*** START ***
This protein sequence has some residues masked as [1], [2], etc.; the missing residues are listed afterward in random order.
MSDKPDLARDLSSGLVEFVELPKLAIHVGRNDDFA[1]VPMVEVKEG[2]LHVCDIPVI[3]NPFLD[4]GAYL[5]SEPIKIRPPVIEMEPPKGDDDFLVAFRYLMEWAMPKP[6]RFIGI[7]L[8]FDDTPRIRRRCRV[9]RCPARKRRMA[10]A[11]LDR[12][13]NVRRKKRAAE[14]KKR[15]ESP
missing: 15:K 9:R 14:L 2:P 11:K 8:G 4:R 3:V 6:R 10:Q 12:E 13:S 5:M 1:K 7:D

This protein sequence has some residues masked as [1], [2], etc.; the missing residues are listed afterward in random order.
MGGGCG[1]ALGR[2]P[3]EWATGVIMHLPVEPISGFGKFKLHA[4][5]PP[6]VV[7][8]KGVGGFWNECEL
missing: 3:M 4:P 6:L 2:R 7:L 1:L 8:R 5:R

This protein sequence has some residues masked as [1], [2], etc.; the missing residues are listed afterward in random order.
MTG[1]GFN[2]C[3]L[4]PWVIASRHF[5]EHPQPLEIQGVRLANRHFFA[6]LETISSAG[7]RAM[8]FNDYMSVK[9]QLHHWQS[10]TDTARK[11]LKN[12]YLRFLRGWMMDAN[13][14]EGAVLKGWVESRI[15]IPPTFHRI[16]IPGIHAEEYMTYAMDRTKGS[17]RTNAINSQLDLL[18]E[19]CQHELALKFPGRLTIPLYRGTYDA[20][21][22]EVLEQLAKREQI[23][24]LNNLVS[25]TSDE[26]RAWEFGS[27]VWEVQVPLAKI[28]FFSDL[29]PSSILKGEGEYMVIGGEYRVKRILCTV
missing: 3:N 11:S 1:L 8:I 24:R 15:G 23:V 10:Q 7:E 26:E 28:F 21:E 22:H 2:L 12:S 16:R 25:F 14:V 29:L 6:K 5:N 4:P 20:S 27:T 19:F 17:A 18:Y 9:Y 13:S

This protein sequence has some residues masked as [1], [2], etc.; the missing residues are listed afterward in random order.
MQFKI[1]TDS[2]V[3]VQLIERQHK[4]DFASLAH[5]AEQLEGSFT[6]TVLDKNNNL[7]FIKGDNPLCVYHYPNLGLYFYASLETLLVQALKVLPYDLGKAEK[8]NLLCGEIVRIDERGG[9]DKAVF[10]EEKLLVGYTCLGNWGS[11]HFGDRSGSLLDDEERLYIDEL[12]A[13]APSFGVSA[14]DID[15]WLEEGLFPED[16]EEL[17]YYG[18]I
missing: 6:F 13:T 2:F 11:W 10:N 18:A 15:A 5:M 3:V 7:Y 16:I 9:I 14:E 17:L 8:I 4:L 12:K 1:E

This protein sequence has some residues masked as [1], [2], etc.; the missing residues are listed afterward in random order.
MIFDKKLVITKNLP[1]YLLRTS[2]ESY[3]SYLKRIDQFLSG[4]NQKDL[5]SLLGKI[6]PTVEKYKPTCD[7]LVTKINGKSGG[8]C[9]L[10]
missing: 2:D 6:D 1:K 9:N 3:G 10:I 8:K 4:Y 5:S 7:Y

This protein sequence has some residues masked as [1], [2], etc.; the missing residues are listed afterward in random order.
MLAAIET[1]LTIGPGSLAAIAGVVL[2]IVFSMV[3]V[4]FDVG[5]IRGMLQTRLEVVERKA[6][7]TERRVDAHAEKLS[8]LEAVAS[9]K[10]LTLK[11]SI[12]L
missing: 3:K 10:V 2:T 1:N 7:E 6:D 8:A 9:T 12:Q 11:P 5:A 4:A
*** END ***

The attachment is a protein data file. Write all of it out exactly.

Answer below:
This protein sequence has some residues masked as [1], [2], etc.; the missing residues are listed afterward in random order.
MSDKPDLARDLSSGLVEFVELPKLAIHVGRNDDFA[1]VPMVEVKEG[2]LHVCDIPVI[3]NPFLD[4]GAYL[5]SEPIKIRPPVIEMEPPKGDDDFLVAFRYLMEWAMPKP[6]RFIGI[7]L[8]FDDTPRIRRRCRV[9]RCPARKRRMA[10]A[11]LDR[12][13]NVRRKKRAAE[14]KKR[15]ESP
missing: 15:K 9:R 14:L 2:P 11:K 8:G 4:R 3:V 6:R 10:Q 12:E 13:S 5:M 1:K 7:D

This protein sequence has some residues masked as [1], [2], etc.; the missing residues are listed afterward in random order.
MGGGCG[1]ALGR[2]P[3]EWATGVIMHLPVEPISGFGKFKLHA[4][5]PP[6]VV[7][8]KGVGGFWNECEL
missing: 3:M 4:P 6:L 2:R 7:L 1:L 8:R 5:R

This protein sequence has some residues masked as [1], [2], etc.; the missing residues are listed afterward in random order.
MTG[1]GFN[2]C[3]L[4]PWVIASRHF[5]EHPQPLEIQGVRLANRHFFA[6]LETISSAG[7]RAM[8]FNDYMSVK[9]QLHHWQS[10]TDTARK[11]LKN[12]YLRFLRGWMMDAN[13][14]EGAVLKGWVESRI[15]IPPTFHRI[16]IPGIHAEEYMTYAMDRTKGS[17]RTNAINSQLDLL[18]E[19]CQHELALKFPGRLTIPLYRGTYDA[20][21][22]EVLEQLAKREQI[23][24]LNNLVS[25]TSDE[26]RAWEFGS[27]VWEVQVPLAKI[28]FFSDL[29]PSSILKGEGEYMVIGGEYRVKRILCTV
missing: 3:N 11:S 1:L 8:I 24:R 15:G 23:V 10:Q 7:E 26:E 28:F 21:E 22:H 2:L 12:S 16:R 25:F 14:V 29:L 6:K 5:N 4:P 20:S 27:T 19:F 17:A 18:Y 9:Y 13:S

This protein sequence has some residues masked as [1], [2], etc.; the missing residues are listed afterward in random order.
MQFKI[1]TDS[2]V[3]VQLIERQHK[4]DFASLAH[5]AEQLEGSFT[6]TVLDKNNNL[7]FIKGDNPLCVYHYPNLGLYFYASLETLLVQALKVLPYDLGKAEK[8]NLLCGEIVRIDERGG[9]DKAVF[10]EEKLLVGYTCLGNWGS[11]HFGDRSGSLLDDEERLYIDEL[12]A[13]APSFGVSA[14]DID[15]WLEEGLFPED[16]EEL[17]YYG[18]I
missing: 6:F 13:T 2:F 11:W 10:N 18:A 15:A 5:M 3:V 7:Y 16:I 9:I 14:E 17:L 8:I 4:L 12:K 1:E

This protein sequence has some residues masked as [1], [2], etc.; the missing residues are listed afterward in random order.
MIFDKKLVITKNLP[1]YLLRTS[2]ESY[3]SYLKRIDQFLSG[4]NQKDL[5]SLLGKI[6]PTVEKYKPTCD[7]LVTKINGKSGG[8]C[9]L[10]
missing: 2:D 6:D 1:K 9:N 3:G 10:I 8:K 4:Y 5:S 7:Y

This protein sequence has some residues masked as [1], [2], etc.; the missing residues are listed afterward in random order.
MLAAIET[1]LTIGPGSLAAIAGVVL[2]IVFSMV[3]V[4]FDVG[5]IRGMLQTRLEVVERKA[6][7]TERRVDAHAEKLS[8]LEAVAS[9]K[10]LTLK[11]SI[12]L
missing: 3:K 10:V 2:T 1:N 7:E 6:D 8:A 9:T 12:Q 11:P 5:A 4:A